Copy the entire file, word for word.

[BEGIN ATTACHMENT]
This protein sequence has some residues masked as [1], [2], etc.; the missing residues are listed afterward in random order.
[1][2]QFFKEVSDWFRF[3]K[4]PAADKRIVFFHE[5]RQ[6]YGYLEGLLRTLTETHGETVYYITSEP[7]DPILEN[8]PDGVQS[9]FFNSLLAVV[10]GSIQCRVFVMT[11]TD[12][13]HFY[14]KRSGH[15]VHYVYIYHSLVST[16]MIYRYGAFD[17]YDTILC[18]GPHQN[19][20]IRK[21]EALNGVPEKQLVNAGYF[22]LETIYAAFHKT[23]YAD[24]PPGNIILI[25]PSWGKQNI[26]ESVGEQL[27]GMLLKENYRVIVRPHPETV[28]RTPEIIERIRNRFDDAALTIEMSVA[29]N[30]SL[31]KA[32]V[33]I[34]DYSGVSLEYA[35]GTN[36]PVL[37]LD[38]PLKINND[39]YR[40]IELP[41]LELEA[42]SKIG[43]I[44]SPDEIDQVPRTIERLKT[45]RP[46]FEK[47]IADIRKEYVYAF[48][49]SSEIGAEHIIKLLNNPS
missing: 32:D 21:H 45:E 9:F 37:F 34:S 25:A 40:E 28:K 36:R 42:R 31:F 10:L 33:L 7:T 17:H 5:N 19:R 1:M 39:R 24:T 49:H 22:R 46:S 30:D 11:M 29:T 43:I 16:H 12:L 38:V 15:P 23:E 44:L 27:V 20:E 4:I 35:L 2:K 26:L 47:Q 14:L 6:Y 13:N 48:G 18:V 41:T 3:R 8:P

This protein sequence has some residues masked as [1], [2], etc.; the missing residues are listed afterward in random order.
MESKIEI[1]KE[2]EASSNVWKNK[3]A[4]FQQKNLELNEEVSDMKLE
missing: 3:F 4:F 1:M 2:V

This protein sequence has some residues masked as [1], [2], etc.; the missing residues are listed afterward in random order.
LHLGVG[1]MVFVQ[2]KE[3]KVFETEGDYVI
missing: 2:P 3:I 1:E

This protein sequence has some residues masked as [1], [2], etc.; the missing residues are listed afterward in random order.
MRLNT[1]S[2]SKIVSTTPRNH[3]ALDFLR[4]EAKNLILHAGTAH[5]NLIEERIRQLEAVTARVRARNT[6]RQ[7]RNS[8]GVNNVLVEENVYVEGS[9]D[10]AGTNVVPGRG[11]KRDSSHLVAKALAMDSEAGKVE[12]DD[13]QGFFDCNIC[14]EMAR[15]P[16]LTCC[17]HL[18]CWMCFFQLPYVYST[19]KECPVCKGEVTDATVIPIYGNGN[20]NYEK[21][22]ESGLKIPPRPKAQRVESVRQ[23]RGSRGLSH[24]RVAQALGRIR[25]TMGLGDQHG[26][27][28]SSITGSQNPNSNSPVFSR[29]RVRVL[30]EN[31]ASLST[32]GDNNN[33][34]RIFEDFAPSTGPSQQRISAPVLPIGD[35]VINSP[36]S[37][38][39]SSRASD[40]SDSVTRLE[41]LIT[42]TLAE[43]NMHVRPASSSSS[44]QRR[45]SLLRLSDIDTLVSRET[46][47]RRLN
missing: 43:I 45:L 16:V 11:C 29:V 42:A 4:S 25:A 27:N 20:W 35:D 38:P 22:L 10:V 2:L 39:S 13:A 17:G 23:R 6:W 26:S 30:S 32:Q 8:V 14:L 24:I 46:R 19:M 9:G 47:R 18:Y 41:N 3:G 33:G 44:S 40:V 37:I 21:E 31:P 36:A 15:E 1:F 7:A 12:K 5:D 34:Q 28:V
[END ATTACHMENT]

This protein sequence has some residues masked as [1], [2], etc.; the missing residues are listed afterward in random order.
[1][2]QFFKEVSDWFRF[3]K[4]PAADKRIVFFHE[5]RQ[6]YGYLEGLLRTLTETHGETVYYITSEP[7]DPILEN[8]PDGVQS[9]FFNSLLAVV[10]GSIQCRVFVMT[11]TD[12][13]HFY[14]KRSGH[15]VHYVYIYHSLVST[16]MIYRYGAFD[17]YDTILC[18]GPHQN[19][20]IRK[21]EALNGVPEKQLVNAGYF[22]LETIYAAFHKT[23]YAD[24]PPGNIILI[25]PSWGKQNI[26]ESVGEQL[27]GMLLKENYRVIVRPHPETV[28]RTPEIIERIRNRFDDAALTIEMSVA[29]N[30]SL[31]KA[32]V[33]I[34]DYSGVSLEYA[35]GTN[36]PVL[37]LD[38]PLKINND[39]YR[40]IELP[41]LELEA[42]SKIG[43]I[44]SPDEIDQVPRTIERLKT[45]RP[46]FEK[47]IADIRKEYVYAF[48][49]SSEIGAEHIIKLLNNPS
missing: 32:D 21:H 45:E 9:F 37:F 34:S 25:A 40:E 28:K 36:R 42:R 31:F 10:L 33:L 7:T 17:H 5:N 19:R 1:M 39:R 24:T 49:H 22:R 46:S 30:D 11:M 29:T 43:I 16:H 12:L 38:V 15:P 23:E 44:L 27:V 20:E 4:I 35:L 2:K 26:L 47:Q 14:L 6:Y 13:N 48:G 18:V 41:T 3:R 8:P

This protein sequence has some residues masked as [1], [2], etc.; the missing residues are listed afterward in random order.
MESKIEI[1]KE[2]EASSNVWKNK[3]A[4]FQQKNLELNEEVSDMKLE
missing: 3:F 4:F 1:M 2:V

This protein sequence has some residues masked as [1], [2], etc.; the missing residues are listed afterward in random order.
LHLGVG[1]MVFVQ[2]KE[3]KVFETEGDYVI
missing: 2:P 3:I 1:E

This protein sequence has some residues masked as [1], [2], etc.; the missing residues are listed afterward in random order.
MRLNT[1]S[2]SKIVSTTPRNH[3]ALDFLR[4]EAKNLILHAGTAH[5]NLIEERIRQLEAVTARVRARNT[6]RQ[7]RNS[8]GVNNVLVEENVYVEGS[9]D[10]AGTNVVPGRG[11]KRDSSHLVAKALAMDSEAGKVE[12]DD[13]QGFFDCNIC[14]EMAR[15]P[16]LTCC[17]HL[18]CWMCFFQLPYVYST[19]KECPVCKGEVTDATVIPIYGNGN[20]NYEK[21][22]ESGLKIPPRPKAQRVESVRQ[23]RGSRGLSH[24]RVAQALGRIR[25]TMGLGDQHG[26][27][28]SSITGSQNPNSNSPVFSR[29]RVRVL[30]EN[31]ASLST[32]GDNNN[33][34]RIFEDFAPSTGPSQQRISAPVLPIGD[35]VINSP[36]S[37][38][39]SSRASD[40]SDSVTRLE[41]LIT[42]TLAE[43]NMHVRPASSSSS[44]QRR[45]SLLRLSDIDTLVSRET[46][47]RRLN
missing: 43:I 45:L 16:V 11:C 29:V 42:A 4:S 25:A 27:N 20:W 35:D 38:P 22:L 10:V 2:L 39:S 13:A 17:G 23:R 6:W 26:S 30:S 32:Q 8:V 14:L 24:I 46:R 19:M 9:G 47:R 18:Y 41:N 3:G 33:G 44:S 40:V 37:I 21:E 31:P 36:A 15:E 1:F 7:A 12:K 5:D 34:Q 28:V